To date, ASSID collaborative partnerships include e.g. Applied Materials, Oerlikon Systems, SPTS, Altatech, Atotech, EV Group, DISCO, SUSS Microtec, and Panasonic. Each collaboration focuses on developing specific processes in the overall process flow. Work on deep reactive ion etching (DRIE), sputtering, and chemical mechanical planarization (CMP) is being done with Applied Materials. Sputtering for high aspect ratio TSV is also a focus of the collaboration with Oerlikon Systems. With SPTS, work is focused on DRIE as well as chemical vapor deposition (CVD). Materials development for plating is being done with Atotech. When it comes to temporary bond and debond, as well as permanent wafer-to-wafer bonding, ASSID is in collaboration with EV Group. They are working with DISCO to develop backside thinning and dicing processes, and SUSS MicroTec is the partner-of-choice for photolithography processes. Final assembly processes such as die-to-die (D2D), die-to-wafer (D2W), is being done with Panasonic.
Wolf explained that although there may appear to be overlap with some of the collaborations, it’s because some tools are specialized for a specific process window. For example, there is a different focus with developing TSV formation processes on active circuits versus interposers. Or with metallization, there are different targets for different dimensions. In etch, for standard processes used for low volume applications, they are working with Applied Materials. For high aspect ratio etching for specific applications, development work is being done with SPTS. “We want to have the freedom to develop specific processes on selected equipment that is well suited to different requirements,” noted Wolf. “When it comes to TSV processes in wafer fabs, we have Applied Materials’ tool. In the backend, we have Oerlikon. Additionally, we do not do specific development for one supplier or one customer. We have an open platform.” He also explained that when dealing with process transfer to the customer, it is important to be flexible and go with the equipment that is also suited for and accepted in foundries and OSATS.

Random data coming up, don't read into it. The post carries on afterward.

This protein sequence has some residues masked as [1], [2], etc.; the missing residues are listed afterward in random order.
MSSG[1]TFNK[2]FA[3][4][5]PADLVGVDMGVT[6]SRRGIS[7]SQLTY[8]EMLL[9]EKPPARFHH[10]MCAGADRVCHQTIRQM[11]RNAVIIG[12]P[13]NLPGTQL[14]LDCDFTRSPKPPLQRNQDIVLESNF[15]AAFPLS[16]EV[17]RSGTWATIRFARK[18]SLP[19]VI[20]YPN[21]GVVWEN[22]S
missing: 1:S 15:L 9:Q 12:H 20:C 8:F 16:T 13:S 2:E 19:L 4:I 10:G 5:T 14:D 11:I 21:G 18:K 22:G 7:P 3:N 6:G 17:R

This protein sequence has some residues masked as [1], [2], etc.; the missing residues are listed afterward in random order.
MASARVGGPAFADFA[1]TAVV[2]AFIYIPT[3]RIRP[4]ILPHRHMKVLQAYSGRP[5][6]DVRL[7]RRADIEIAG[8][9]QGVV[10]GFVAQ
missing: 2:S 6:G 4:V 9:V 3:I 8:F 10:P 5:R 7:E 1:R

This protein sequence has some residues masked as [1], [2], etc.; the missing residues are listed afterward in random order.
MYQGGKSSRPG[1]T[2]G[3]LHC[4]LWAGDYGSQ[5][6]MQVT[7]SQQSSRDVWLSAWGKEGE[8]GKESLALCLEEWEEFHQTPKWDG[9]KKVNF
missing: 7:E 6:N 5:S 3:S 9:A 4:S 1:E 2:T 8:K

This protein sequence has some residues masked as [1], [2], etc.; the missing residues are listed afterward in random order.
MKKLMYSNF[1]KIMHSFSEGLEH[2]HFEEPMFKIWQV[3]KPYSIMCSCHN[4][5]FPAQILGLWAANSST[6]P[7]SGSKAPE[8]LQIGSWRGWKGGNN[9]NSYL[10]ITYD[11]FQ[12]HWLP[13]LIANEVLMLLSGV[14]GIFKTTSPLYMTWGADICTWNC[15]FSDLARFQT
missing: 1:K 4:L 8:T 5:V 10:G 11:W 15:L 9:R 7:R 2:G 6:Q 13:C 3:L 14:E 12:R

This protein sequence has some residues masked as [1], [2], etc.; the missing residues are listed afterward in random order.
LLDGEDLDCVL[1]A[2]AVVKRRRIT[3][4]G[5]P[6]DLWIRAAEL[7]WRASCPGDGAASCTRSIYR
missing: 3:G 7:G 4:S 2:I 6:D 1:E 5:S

Focus on Interposers
When it comes to all-silicon heterogeneous integration, Fraunhofer IZM ASSID has many ongoing activities exploring interposers as a key enabler including silicon interposer with Cu-TSV, multi-layer Cu redistribution layer, embedded circuits and IPDs, optical interconnects, cooling and flip chip bonded circuit devices but also alternative approaches e.g. glass interposers.
Activities to integrate TSVs into a high performance system are very complicated, and it is more practical to have separate technologies integrated using interposers. As such, there are several generations of interposers on Fraunhofer’s roadmap, beginning with the first generation that incorporates standard RDL and with 20 µm diameter TSVs. The current generation of interposers features high-density TSVs with more than 10K TSVs/cm2 and TSV diameter less than 10µm. The third-generation of interposers will involve TSV structures, electrical optical interconnects targeting high speed and RF applications. Lastly, Wolf talked about a high-performance 4th generation interposer targeted for high performance server applications, integrating stacked multicore processors and memory in different configurations and integrated cooling. “In the next 2 or 3 years, interposers will have much more power to explore and drive 3D integration than ever expected,” noted Wolf. “Generation 4 will be like an IC embedded in the silicon. This is a very important part of the work being done here at Fraunhofer IZM-ASSID.”
As the semiconductor industry is coming to the conclusion that a holistic approach to developing 3D integration technologies is the best road to commercialization; this has been the focus of Fraunhofer IZMs center ASSID from its inception. In addition to developing a reliable and cost effective wafer level packaging process flow from TSV formation through to final assembly of 3D devices on 300mm wafers, Fraunhofer IZM ASSID is committed to working towards standardization of these processes that will be required to enable 3D heterogeneous integration to provide service for prototyping, low-volume manufacturing and process transfer.